Feelings. Yuck. Murky things that make us feel really uncomfortable.
To people with overeating issues, feelings are about as welcome as a dog in a game of skittles.
Our natural inclination is to run from our emotions, to avoid them like the plague. They’re so ambiguous, unsettling and uncertain. And we don’t like uncertainty. We like to be in control and know what to expect.
Rather than stay with ourselves emotionally, time and again we abandon ourselves and reach for food. We don’t even have to be experiencing “negative” or challenging feelings. Many clients report that they turn to food when they’re feeling anything – sad, happy, frustrated, excited. Most of the time they’re not even aware of what they’re doing. There’s no thought process involved. Before they know it, they’ve engaged autopilot and are eating like there’s no tomorrow.
And it works. Let’s admit that. In the short term, bingeing on food to bypass what you’re feeling works.
Following a binge, you’re no longer in danger of experiencing those indistinct, confusing emotions. You know exactly what you’re feeling: you feel sick because you’re full to the point of bursting and you’re consumed with self-loathing because you’ve “failed” yet again.
In this way, the physical and psychological aftermath of overeating is better than running the risk of experiencing what you were feeling in the first place.
Or is it?
What would be so awful about acknowledging what you’re feeling?
Many of my clients began using food as a coping mechanism when they were children because their emotional needs weren’t being met by the adults around them. Food was their way of dissociating from feelings which would have been too overwhelming to experience – feelings such as abandonment, abuse, isolation, loneliness. As an adult, however, we can learn to recognise and tolerate these feelings without turning to food.
Acknowledging your feelings is not a great, dramatic event. It doesn’t mean you run around telling anyone who’ll listen what you’re experiencing at any given moment. It’s a deeply personal process involving you getting to know and understand yourself better.
Maybe start by becoming aware of what you’re feeling as you’re reading this. Is anything coming up for you? Are you feeling any discomfort? You don’t have to try to get an exact handle on what you’re feeling but just accepting that something is going on within you is a really good start. “I am feeling something” is still an acknowledgement.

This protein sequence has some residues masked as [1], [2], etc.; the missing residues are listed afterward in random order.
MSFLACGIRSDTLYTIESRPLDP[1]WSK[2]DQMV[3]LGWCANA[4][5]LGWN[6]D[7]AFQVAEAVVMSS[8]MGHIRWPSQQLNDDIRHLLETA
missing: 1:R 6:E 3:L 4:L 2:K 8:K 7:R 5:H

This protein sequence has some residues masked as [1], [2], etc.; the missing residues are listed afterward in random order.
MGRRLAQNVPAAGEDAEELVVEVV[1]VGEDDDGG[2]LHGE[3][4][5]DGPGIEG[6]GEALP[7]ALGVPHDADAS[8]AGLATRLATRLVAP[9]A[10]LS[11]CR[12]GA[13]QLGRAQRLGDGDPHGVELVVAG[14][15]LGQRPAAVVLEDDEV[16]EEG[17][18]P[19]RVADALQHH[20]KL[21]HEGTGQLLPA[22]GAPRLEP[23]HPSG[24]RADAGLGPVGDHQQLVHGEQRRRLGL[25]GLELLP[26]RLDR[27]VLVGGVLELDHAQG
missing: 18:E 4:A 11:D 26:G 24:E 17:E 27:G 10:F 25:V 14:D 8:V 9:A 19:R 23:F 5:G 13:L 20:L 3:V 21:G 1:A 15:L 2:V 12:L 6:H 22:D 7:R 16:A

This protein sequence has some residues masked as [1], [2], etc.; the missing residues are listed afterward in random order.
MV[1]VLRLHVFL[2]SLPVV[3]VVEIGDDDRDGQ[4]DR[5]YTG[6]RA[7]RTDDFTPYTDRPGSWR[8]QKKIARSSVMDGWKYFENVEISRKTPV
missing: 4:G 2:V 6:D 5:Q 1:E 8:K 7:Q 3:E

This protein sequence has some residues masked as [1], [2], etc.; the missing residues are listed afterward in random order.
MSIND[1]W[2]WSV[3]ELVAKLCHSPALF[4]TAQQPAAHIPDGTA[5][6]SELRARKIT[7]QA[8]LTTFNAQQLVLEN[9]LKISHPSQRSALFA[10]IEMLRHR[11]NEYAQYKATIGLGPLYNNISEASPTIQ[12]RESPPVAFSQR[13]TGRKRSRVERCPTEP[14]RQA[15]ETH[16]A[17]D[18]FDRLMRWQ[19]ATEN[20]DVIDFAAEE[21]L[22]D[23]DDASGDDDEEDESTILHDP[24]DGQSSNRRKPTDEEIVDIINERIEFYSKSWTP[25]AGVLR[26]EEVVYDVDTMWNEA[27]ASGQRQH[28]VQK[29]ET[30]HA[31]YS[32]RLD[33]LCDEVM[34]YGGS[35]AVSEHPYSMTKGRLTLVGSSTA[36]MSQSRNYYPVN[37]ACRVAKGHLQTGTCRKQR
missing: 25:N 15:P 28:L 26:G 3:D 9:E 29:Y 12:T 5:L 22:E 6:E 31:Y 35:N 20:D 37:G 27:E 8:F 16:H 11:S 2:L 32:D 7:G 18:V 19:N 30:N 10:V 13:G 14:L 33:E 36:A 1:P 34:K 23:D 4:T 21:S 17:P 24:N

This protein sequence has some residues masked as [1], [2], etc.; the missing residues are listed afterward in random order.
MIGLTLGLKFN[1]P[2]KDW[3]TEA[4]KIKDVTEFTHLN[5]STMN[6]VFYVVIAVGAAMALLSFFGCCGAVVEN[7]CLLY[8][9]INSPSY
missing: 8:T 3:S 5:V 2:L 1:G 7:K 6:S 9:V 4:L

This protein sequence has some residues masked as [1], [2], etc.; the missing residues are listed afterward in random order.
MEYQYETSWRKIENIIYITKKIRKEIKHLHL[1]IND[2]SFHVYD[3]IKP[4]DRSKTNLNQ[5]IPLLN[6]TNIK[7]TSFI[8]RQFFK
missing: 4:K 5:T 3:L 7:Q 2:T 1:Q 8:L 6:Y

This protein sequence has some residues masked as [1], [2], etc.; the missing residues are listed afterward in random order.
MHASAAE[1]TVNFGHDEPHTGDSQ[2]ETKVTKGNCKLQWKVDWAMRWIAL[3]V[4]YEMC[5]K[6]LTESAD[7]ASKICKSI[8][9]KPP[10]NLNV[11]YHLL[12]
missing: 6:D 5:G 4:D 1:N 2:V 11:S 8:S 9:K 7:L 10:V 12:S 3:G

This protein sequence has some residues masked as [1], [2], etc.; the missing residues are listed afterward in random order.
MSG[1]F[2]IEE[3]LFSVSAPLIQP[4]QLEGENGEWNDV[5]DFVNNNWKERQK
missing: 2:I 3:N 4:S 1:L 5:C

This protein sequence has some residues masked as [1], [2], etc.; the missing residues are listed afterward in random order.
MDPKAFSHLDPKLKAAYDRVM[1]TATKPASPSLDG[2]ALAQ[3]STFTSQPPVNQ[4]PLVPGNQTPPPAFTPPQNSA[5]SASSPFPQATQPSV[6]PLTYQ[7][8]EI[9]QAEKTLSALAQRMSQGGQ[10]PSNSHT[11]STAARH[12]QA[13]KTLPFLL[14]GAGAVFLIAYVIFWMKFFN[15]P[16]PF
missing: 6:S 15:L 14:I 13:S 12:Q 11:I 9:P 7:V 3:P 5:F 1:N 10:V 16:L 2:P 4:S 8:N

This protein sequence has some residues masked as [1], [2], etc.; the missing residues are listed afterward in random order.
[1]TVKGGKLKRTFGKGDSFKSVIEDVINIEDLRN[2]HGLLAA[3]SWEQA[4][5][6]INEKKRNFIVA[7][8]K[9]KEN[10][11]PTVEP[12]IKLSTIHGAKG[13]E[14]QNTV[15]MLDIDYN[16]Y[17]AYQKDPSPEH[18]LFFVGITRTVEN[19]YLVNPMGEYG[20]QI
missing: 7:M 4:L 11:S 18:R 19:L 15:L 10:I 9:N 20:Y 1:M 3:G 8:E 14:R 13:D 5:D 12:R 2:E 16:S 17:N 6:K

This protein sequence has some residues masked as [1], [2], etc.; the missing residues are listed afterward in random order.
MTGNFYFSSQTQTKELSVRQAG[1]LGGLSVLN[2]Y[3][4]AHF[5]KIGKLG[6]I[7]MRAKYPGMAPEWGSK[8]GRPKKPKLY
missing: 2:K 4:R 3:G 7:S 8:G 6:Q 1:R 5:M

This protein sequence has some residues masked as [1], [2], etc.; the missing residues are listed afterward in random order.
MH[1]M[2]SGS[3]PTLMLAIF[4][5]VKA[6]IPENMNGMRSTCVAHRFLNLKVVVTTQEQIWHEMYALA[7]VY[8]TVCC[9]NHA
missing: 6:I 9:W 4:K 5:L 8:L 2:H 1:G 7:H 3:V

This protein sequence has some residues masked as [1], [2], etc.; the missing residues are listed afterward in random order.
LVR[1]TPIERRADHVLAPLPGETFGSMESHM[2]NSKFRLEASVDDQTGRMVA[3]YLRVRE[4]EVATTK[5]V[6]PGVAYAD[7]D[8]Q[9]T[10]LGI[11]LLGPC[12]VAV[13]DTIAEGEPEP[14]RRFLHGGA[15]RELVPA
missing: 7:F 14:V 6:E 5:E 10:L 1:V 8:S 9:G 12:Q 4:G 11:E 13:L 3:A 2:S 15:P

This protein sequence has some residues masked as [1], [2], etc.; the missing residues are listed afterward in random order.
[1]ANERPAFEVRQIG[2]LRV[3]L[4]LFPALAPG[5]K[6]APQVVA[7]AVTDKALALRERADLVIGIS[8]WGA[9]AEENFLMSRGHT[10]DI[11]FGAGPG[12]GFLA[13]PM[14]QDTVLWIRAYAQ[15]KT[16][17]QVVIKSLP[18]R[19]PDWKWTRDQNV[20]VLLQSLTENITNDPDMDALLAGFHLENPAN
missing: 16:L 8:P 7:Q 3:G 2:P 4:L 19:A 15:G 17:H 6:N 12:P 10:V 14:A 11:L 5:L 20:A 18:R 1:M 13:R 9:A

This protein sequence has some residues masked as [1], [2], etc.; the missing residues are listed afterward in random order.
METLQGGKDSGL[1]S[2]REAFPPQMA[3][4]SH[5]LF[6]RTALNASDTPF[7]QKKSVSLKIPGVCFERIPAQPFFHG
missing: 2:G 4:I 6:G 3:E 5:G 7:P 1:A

You may even be able to find some words that fit, such as “tense”, “resistant” or “intrigued”. Here’s a list of feeling words to help you.
Most people with overeating issues suffer from a lack of emotional language and, like any language, it takes time to learn. So please be patient with yourself. You don’t have to be perfect and you don’t have to get it “right”. Don’t let this be another thing you beat yourself up about. Above all, don’t judge your feelings. My clients will often say “it’s ridiculous that I feel like this” or “I shouldn’t feel this way”. If you dismiss your feelings you terminate the connection to them.
And you need that connection, because using food to regulate your feelings may work in the short term but it really doesn’t work in the long term.
Turning to food to soothe yourself ultimately doesn’t bring you comfort.
Overeating and carrying a lot of excess weight make you really unhappy and get in the way of you living your life to the full. Therefore, bingeing doesn’t do the job you think it does – it doesn’t ease your distress, it contributes to it.
Emotions are a vital part of our experience and they clamour for our attention. Just acknowledging them can reduce their energy so you feel calmer and are able to think more clearly. Try it and see how it feels.
In time, you may find that, instead of resenting them like an uninvited house guest, you’re able to welcome them like a good friend.
Here are some thoughts about how to get in touch with your feelings.